Wizards

With Westbrook gone, will Wizards struggle to rebound again?

Wizards

The Wizards' trajectory the past three seasons - two losing years and then a playoff appearance - can be explained most simply by three factors. One would be that John Wall was hurt the first two years, then they got Russell Westbrook. Another would be that they had historically bad defenses the first two years, then improved substantially on that end last season. 

The third would be rebounding and it's directly related to the other two reasons. They were dreadfully bad at rebounding in 2018-19 and 2019-20, then they got good at it and made the playoffs.

That brings the focus on Westbrook and his departure. Now that he's gone, will the Wizards struggle to rebound again? Robin Lopez moving on could also hurt, as he is one of the best players in the NBA at boxing out. He and Westbrook made a great one-two punch; Lopez muscling big men out of the way so Westbrook could swoop in and clean the glass.

Westbrook, in particular, will be missed. He averaged 11.5 rebounds per game last season, ranking fifth in the NBA. He brought in more than twice as many rebounds as the next qualified player on the Wizards' 2020-21 roster, Daniel Gafford (5.6). Repeat: more than twice as many.

Westbrook helped the Wizards improve their rebounding dramatically. Just look at where they ranked in key rebounding categories the past three seasons, 2020-21 being the one Westbrook played for them:

2020-21: 8th in rpg (45.2), 6th in drpg (35.5), 15th in orpg (9.7), 19th in reb% (49.4), 16th in dreb% (73.6), 24th on oreb% (25.0)

 

2019-20: 28th in rpg (42.0), 28th in drpg (31.9), 17th in orpg (10.2), 30th in reb% (47.8), 27th in dreb% (71.2), 19th in oreb% (26.2)

2018-19: 27th in rpg (42.4), 27th in drpg (32.7), 23rd in orpg (9.7), 29th in reb% (47.7), 28th in dreb% (70.6), 25th in oreb% (25.2)

Rebound percentage is a category worth double-clicking on here. From April 7 to the end of the 2020-21 regular season, when the Wizards went 17-6, they were ninth in rebound percentage (51.5).

It can also be a good indicator of bad teams. Among the bottom-10 NBA teams in rebound percentage last year, only one (the Heat) made the playoffs. Six of the seven worst teams in the NBA based on record were in the bottom-10 of rebound percentage.

The Wizards know very well how important rebounding percentage is. Their assistant coach, Dean Oliver, invented and popularized the Four Factors theory, which identifies the most important criteria which determine wins and losses in the NBA. Per his equation, rebounding is the third-most important factor, behind shooting and turnovers, and accounts for 20% of the sum.

Now consider the Wizards' record the past two seasons when they outrebound their opponents, compared to when they are outdone on the glass.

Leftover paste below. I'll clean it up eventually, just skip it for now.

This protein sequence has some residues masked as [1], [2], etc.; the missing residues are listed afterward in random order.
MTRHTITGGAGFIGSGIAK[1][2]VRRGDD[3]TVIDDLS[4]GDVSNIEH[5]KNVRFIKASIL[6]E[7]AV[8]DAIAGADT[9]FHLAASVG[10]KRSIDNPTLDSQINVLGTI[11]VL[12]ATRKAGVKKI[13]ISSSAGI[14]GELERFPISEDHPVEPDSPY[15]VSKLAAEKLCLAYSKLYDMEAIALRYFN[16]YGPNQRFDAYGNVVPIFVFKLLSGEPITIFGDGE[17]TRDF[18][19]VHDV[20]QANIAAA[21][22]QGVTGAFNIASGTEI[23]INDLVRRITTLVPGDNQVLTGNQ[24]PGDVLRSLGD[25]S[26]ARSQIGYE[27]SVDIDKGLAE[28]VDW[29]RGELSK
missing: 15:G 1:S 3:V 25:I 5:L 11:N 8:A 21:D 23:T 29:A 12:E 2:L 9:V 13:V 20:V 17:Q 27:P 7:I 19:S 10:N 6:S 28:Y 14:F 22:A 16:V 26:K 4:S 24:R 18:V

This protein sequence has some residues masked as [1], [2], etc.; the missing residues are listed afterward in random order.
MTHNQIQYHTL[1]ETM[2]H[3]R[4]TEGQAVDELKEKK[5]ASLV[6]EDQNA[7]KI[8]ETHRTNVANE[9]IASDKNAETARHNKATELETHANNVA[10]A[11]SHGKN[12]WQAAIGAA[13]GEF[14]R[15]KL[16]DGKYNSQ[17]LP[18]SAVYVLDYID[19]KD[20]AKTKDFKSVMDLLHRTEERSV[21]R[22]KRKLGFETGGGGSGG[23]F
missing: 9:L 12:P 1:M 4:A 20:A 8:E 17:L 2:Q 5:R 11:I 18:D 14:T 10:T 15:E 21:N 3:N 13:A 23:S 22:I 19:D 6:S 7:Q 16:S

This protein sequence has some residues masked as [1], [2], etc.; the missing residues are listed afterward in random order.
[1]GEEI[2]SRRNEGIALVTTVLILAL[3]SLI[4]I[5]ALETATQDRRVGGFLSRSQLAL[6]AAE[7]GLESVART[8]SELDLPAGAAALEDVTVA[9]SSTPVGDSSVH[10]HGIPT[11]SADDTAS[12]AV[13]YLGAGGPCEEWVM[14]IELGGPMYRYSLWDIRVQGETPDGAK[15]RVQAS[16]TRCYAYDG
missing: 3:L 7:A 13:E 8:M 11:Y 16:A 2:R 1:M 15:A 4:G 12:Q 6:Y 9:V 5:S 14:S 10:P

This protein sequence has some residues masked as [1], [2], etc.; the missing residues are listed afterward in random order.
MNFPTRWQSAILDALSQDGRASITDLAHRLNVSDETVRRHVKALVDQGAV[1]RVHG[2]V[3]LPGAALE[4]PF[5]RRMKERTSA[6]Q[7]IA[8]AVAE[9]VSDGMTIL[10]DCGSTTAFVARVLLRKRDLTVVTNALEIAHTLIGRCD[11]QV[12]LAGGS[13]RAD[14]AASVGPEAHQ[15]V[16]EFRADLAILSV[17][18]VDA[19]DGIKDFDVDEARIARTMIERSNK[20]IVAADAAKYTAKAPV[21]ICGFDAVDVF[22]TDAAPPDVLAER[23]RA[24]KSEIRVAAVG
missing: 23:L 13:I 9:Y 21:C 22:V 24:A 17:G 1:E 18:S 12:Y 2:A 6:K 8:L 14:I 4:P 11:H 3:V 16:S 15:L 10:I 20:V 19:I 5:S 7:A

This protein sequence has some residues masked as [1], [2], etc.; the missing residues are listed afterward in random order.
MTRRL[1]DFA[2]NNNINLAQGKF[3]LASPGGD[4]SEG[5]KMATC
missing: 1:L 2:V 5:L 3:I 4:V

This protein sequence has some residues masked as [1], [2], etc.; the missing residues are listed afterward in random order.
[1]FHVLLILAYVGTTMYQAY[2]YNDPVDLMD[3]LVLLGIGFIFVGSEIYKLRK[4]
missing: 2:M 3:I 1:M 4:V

2020-21: 20-11 when they won rebounding category, 12-24 when they were outrebounded

2019-20: 10-7 when they won rebounding category, 14-36 when they were outrebounded

(each year they tied opponents in rebounds five times)

In short, rebounding matters quite a bit. That is especially true on defense, where a defensive stop is not completed after a missed shot until the rebound is secured.

The Wizards' current roster, revamped by a series of offseason trades, features no one who averaged more than 6.2 rebounds per game last season. They also have zero players who ranked in the top-50 of the NBA in rebounds per 36 minutes. Westbrook is no question going to be a noticeable loss in that regard.

Now, all of that said, boxing out is unlikely to be a problem, even with the exit of Lopez who led the NBA in box outs per-36 minutes last season and was fourth in total box outs. The Wizards still have Gafford, who was ninth in box outs per-36 and newcomer Montrezl Harrell is perennially one of the best at the trade. 

Harrell was 11th in the NBA in total box outs last season, third the year before and ninth in 2018-19. He's a specialist at the dirty work and, like Lopez, is completely fine doing the little things to help out his teammates.

Harrell also did a solid job of grabbing his own rebounds last season, pulling in 9.8 per-36 minutes which should help offset the loss of Alex Len (9.8 per-36). And Thomas Bryant's return should play a factor, as he's averaged 10.4 rebounds per-36 minutes for his career; not elite for his position but solid.

 

There may also be some upside for the guys who came over from the Lakers (Harrell, Kyle Kuzma and Kentavious Caldwell-Pope) to tap into, as they had to fight for rebounds with guys like Andre Drummond, Anthony Davis and LeBron James in L.A. Kuzma, for instance, averaged a career-high in rebounds (6.3) as a rookie in 2017-18 before any of those three arrived. The same goes for Caldwell-Pope (5.2 rpg in 2017-18), while Harrell's career-high (7.1 rpg) came the year before he signed with the Lakers in 2019-20.

The Wizards have the potential to be a decent rebounding team if everyone does their part. They have guys who can box out and a few who are adept at cleaning the glass.

But the reality is they have a big hole to fill with Westbrook gone and they know as well as any team just how important it will be to do so.